2023 has gotten off to a very busy start … at least for customer data platforms, or CDPs. Over the past three weeks, I have read at least five blog posts and three ebooks on the topic. So, who knows, maybe 2023 is the “year of the CDP,” like when mobile set 2010 ablaze and was dubbed “the year of mobile.”
Not familiar with CDPs? A CDP allows marketers and customer success teams to collect and unify first-party data. With that combined data, you can build a comprehensive view of each of your customers.
From a marketing perspective, a tool like a CDP can be extremely useful. Teams can build enriched profiles and personas to support personalized marketing campaigns, identify high-value customers, and build look-alike audiences.
I have never used a CDP. But over the last few weeks, I’ve done some research and heard great success stories.
- Oracle states that when it comes to CDPs, marketers who have mastered personalization drive 5 to 15 percent increases in revenue and 10 to 30 percent increases in marketing spend efficiency.
- Tealium says in their fourth “State of the CDP” report that CDP users show greater confidence in their decisions, better ability to manage spending, and healthier budgets. Most importantly, they see a more significant return on their marketing dollars than organizations with little or no CDP usage.
- Coca-Cola recently announced they now use CDP to connect 2 billion customers with 250 products across 200 countries.
These are great stats that every brand should consider regarding making the most of customer data and driving a holistic view of customers.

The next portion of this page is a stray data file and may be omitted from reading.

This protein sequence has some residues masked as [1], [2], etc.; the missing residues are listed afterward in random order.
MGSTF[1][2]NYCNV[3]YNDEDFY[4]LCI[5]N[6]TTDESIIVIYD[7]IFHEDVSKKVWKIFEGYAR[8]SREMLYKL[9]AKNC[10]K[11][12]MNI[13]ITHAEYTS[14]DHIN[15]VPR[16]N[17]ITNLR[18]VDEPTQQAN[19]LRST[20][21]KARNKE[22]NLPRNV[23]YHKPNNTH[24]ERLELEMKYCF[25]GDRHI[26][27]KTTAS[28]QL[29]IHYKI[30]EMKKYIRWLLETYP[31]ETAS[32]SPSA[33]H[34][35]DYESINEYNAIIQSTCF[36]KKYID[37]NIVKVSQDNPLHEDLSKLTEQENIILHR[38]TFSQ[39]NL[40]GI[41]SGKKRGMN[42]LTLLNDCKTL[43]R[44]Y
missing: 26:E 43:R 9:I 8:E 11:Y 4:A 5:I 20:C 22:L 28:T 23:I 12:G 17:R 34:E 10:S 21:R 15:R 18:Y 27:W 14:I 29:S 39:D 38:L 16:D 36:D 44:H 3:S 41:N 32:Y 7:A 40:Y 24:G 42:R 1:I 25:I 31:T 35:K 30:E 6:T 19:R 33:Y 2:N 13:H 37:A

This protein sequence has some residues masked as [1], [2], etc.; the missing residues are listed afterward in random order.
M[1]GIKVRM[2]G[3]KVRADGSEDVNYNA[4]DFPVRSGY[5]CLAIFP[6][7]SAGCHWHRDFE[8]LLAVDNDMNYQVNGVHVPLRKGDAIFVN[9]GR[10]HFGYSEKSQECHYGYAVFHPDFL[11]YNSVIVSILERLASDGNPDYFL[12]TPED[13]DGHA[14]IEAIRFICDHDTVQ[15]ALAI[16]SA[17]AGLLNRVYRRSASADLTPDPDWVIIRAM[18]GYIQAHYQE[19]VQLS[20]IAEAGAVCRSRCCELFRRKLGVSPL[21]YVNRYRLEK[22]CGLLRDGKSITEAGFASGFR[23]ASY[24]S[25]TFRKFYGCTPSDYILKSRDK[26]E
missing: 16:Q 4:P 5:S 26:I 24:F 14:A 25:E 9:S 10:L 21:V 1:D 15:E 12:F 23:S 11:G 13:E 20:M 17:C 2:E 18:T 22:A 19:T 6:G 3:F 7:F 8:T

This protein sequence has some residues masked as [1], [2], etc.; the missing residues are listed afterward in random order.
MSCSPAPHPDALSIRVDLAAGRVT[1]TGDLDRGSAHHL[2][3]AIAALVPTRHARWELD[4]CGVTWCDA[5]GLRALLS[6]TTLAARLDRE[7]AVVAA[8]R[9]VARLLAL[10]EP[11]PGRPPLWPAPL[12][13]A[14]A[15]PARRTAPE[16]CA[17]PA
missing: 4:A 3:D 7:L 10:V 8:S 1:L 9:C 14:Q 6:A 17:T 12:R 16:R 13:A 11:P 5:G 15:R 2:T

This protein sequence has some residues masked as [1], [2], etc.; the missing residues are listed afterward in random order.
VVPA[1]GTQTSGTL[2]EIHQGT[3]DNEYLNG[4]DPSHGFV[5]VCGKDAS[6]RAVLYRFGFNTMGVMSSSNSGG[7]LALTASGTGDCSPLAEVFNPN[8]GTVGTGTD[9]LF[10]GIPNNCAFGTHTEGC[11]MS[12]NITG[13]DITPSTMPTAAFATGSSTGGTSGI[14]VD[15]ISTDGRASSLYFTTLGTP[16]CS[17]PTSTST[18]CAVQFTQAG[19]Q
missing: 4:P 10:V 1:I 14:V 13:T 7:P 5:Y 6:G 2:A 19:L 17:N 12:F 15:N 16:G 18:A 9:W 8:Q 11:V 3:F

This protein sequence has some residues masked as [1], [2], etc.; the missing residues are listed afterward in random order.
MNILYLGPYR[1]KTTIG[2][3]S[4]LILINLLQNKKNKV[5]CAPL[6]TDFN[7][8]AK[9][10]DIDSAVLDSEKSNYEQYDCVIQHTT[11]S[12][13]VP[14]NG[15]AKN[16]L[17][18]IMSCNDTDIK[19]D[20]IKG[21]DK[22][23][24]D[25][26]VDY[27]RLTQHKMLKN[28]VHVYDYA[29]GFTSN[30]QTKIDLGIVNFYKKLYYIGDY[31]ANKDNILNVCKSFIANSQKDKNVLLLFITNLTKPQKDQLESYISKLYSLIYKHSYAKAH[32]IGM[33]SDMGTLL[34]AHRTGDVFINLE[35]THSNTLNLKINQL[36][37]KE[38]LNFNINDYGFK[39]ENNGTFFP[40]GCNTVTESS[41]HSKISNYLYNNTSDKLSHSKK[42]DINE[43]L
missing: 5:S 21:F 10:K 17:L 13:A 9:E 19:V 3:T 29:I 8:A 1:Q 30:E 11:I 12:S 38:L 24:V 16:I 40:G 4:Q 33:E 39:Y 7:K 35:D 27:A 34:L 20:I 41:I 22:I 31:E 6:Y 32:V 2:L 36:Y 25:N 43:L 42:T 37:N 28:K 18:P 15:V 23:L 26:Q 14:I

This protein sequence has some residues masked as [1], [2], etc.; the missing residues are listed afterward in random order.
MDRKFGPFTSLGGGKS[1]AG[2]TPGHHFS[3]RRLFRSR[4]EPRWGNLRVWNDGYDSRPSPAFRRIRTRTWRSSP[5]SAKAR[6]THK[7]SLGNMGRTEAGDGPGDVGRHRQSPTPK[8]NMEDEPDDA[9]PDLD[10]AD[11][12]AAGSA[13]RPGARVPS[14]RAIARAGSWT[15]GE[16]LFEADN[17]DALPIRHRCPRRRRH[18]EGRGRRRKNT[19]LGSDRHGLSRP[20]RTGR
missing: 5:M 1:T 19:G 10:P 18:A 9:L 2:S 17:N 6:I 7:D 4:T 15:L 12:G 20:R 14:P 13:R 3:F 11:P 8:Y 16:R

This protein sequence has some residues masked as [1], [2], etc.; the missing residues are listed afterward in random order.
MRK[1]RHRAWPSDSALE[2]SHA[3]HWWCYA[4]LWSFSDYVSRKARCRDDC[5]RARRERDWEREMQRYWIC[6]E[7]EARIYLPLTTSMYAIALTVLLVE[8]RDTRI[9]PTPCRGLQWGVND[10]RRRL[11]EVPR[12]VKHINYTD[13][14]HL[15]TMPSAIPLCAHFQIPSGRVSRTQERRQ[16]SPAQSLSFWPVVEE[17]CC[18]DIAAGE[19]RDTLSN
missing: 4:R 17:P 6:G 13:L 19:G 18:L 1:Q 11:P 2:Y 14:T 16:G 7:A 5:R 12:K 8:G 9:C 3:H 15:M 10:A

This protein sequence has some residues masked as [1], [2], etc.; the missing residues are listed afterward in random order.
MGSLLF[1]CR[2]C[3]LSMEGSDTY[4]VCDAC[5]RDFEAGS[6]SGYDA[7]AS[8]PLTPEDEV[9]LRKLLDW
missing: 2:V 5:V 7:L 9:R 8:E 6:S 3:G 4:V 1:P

Where CDPs get it wrong
It’s hard to determine the future opportunity any technology will provide. But one thing is for sure: There’s a great appetite for CDPs in the market. The addressable market size was roughly $4.8B in 2022, projected to grow to a whopping $19.7B by 2027. That’s an impressive growth rate and shows significant interest in the space.
However, my concern with CDPs — and why I have never invested in one — is based on the premise of creating profiles. During my tenure in marketing, I’ve never been given a goal to create the most holistic, unified view of each customer. Instead, my goal has always been increasing the customer base, driving higher returns on effective advertising spend, and sourcing more sales. To be frank, my goal is driving profits, not creating profiles.
From this perspective, I think this is where CDPs get it wrong. As budgets are more closely scrutinized, leadership will examine the outcomes of adtech products and make cuts. And marketing teams are already increasing their reliance on martech tools, which are wildly underutilized. According to a recent Gartner survey, marketers use only 42% of their martech stack’s capabilities.
So with technology underutilized, it’s hard to justify a shiny new object that can cost up to $65K monthly. That’s especially true when nearly one-third of CDP deployments fail.